Monday, February 17, 2014


I do declare, I have never developed the hopeless crush on Hammer stuff that lots of horror folk have.  I acknowledge that the Hammer brand meant consistent quality and that some of their stuff offers surfeits of joy.  But Hammer means gothic horror, pre-NOTLD horror set in windy castles of the eighteenth century.  It's polite, kinda restrained.  And I like to think of myself as putting the "cult" in "uncultured", so it's not surprising that there was no chemistry between us.

Even so, pretty much any Hammer I've ever seen has been at least good entertainment and CURSE is no exception.  The lengthy pre-monster prologue is actually really satisfying.  An itinerant beggar ends up at the lavish dinner party of an old English aristocrat, who acts like you'd expect.  And, through a series of circumstances, the aristocrat gives the beggar to his busty new bride as a pet.  

The beggar's thrown in the dungeon and, since England's rich don't have time to keep up with every little urchin who shuffles out of skid row, he's soon forgotten and left to rot.  Slowly physically devolving even beyond his original skeezy state, he's abandoned without a friend in the world...

...except for the mute girl who grows up to be a Hammer hottie with a penchant for revealing upper-level clothing.  A situation happens with the now-reclusive aristocrat and she gets sent to the dungeon with her hobo friend, who's become a rape fiend.  Remember, this is just the prologue!  It's not even the main body of the movie.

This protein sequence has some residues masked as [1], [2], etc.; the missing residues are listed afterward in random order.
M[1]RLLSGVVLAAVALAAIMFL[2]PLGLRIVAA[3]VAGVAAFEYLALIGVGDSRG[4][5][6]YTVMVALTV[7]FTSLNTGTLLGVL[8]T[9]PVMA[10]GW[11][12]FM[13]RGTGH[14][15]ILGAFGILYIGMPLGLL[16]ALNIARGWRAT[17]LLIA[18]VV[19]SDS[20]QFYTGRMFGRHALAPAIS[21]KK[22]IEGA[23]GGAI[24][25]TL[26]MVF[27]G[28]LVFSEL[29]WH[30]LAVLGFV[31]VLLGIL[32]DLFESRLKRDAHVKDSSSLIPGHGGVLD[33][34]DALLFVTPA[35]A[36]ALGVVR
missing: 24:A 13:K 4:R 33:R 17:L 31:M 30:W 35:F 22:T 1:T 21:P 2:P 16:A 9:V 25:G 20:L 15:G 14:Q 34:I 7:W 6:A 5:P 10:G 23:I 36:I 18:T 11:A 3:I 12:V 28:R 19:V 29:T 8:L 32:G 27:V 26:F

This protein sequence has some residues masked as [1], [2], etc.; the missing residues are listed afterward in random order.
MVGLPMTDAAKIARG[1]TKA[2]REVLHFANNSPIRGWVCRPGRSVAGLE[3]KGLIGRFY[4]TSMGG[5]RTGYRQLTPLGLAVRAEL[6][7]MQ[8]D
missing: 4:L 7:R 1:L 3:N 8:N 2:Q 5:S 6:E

Alas, once we get to the meat of CURSE OF THE WEREWOLF, it clops along at a much slower pace.  The child that's born of this dungeon romance exhibits traces of lupine behavior.  Don't expect a flurry of werewolf attacks, as much more screen time is spent on the now-grown wolf-child Leon getting a job at a winery and exchanging dialogue with an upper-crust girl.  

The acting, as usual with Hammer, is very solid.  Oliver Reed announced himself to the world in this debut role and his performance is certainly searing enough.  The material probably wasn't going to lead to a world-burning performance with any actor, but it's still easy to see sparks of the Oliver Reed magic smoldering here.

Standard ladies and alternative men will enjoy the multiple shirtless in bed scenes, which prove that Stephenie Meyer didn't even invent the notion of a werewolf with no body hair.  

Speaking of, oh, yeah, this is a movie about a werewolf!  And we actually get to see it in the closing scenes of the film and it looks pretty good as it goes on a metal-throwing and building-climbing rampage.  But we're talking exceedingly delayed gratification and the preceding scenes are pretty staid and stagey.  

Again, I liked this, but I probably would have loved it if we just forgot all about the werewolf thing and turned the mute girl/dungeon hobo thing into a full film.  Once this becomes an official horror film with a monster, it becomes less interesting and more rote, like it's following the Hammer template.  Still fun and worth watching, but not really a gem in my eyes.


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